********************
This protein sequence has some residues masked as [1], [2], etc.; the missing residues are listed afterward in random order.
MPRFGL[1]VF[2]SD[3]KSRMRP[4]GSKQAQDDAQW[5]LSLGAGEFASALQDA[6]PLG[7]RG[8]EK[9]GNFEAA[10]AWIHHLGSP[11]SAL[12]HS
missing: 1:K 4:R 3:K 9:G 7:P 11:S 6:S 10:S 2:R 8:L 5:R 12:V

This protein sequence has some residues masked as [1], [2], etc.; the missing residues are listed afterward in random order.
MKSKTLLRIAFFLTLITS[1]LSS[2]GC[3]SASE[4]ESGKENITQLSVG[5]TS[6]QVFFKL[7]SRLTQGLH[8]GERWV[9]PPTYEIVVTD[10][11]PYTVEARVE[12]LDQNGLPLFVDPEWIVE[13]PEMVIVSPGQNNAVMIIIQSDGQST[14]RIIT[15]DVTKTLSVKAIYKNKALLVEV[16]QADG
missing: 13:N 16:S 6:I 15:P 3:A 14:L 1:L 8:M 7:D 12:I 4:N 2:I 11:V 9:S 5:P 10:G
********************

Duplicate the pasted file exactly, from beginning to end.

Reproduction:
This protein sequence has some residues masked as [1], [2], etc.; the missing residues are listed afterward in random order.
MPRFGL[1]VF[2]SD[3]KSRMRP[4]GSKQAQDDAQW[5]LSLGAGEFASALQDA[6]PLG[7]RG[8]EK[9]GNFEAA[10]AWIHHLGSP[11]SAL[12]HS
missing: 1:K 4:R 3:K 9:G 7:P 11:S 6:S 10:S 2:R 8:L 5:R 12:V

This protein sequence has some residues masked as [1], [2], etc.; the missing residues are listed afterward in random order.
MKSKTLLRIAFFLTLITS[1]LSS[2]GC[3]SASE[4]ESGKENITQLSVG[5]TS[6]QVFFKL[7]SRLTQGLH[8]GERWV[9]PPTYEIVVTD[10][11]PYTVEARVE[12]LDQNGLPLFVDPEWIVE[13]PEMVIVSPGQNNAVMIIIQSDGQST[14]RIIT[15]DVTKTLSVKAIYKNKALLVEV[16]QADG
missing: 13:N 16:S 6:I 15:P 3:A 14:L 1:L 8:M 7:D 12:I 4:N 2:I 11:V 9:S 5:P 10:G